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Book Reviews |

Brucella Infections in Animals and Man.

Am J Dis Child. 1934;48(5):1174-1175. doi:10.1001/archpedi.1934.01960180228019.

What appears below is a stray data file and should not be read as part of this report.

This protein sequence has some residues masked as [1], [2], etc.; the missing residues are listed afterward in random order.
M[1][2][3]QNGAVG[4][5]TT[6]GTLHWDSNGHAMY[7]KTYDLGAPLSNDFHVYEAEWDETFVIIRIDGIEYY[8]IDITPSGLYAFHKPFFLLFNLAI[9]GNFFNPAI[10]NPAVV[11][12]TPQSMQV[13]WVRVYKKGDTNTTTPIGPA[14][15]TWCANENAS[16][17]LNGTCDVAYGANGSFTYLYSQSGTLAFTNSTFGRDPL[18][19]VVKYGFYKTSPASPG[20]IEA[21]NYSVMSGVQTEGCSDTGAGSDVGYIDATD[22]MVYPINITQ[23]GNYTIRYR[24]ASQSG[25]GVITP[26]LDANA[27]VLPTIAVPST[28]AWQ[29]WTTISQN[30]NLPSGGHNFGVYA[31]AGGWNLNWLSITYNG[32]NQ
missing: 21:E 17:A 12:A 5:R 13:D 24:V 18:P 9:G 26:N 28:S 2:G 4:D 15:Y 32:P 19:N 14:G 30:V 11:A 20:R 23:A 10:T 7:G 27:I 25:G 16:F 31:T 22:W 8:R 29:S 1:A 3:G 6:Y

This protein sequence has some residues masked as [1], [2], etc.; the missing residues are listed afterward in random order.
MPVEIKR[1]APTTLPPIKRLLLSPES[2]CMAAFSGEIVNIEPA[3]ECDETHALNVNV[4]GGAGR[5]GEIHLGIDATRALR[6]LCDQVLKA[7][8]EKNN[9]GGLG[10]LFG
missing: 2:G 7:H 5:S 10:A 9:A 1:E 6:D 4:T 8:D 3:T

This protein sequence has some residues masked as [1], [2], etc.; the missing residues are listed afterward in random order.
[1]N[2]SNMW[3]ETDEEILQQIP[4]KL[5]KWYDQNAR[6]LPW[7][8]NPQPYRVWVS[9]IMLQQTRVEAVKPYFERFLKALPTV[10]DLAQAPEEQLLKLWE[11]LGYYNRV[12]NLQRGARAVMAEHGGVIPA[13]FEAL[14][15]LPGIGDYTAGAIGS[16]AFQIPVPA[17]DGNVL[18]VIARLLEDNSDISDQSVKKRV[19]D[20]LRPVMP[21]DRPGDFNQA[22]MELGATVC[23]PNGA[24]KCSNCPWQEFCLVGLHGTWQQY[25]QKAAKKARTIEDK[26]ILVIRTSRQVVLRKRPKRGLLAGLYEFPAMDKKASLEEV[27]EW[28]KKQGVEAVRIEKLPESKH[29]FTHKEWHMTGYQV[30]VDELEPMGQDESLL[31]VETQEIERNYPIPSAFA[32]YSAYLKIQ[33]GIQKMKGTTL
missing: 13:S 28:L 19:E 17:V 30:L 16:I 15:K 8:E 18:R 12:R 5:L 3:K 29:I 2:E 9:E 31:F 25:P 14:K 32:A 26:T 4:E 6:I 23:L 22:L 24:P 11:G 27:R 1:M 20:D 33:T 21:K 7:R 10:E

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In the preface the author states that he "has endeavored to bring together as clearly and concisely as possible satisfactory methods and fundamental information which will aid the laboratory worker in the diagnosis and study of Brucella diseases, and the clinician in the interpretation of the results derived from the use of the methods in the laboratory." In this well written book he has succeeded in accomplishing his purpose. There is a short history of the three species of Brucella and a discussion of their classification, morphology and staining and cultural characteristics. The chapter on methods of isolating Brucella concisely and clearly outlines the preparation of mediums for the growth of the organism and then gives directions for the obtaining of material from cattle and other animals which are infected by Brucella and also from human beings. There is a short but clear description, with plates, of the pathologic changes


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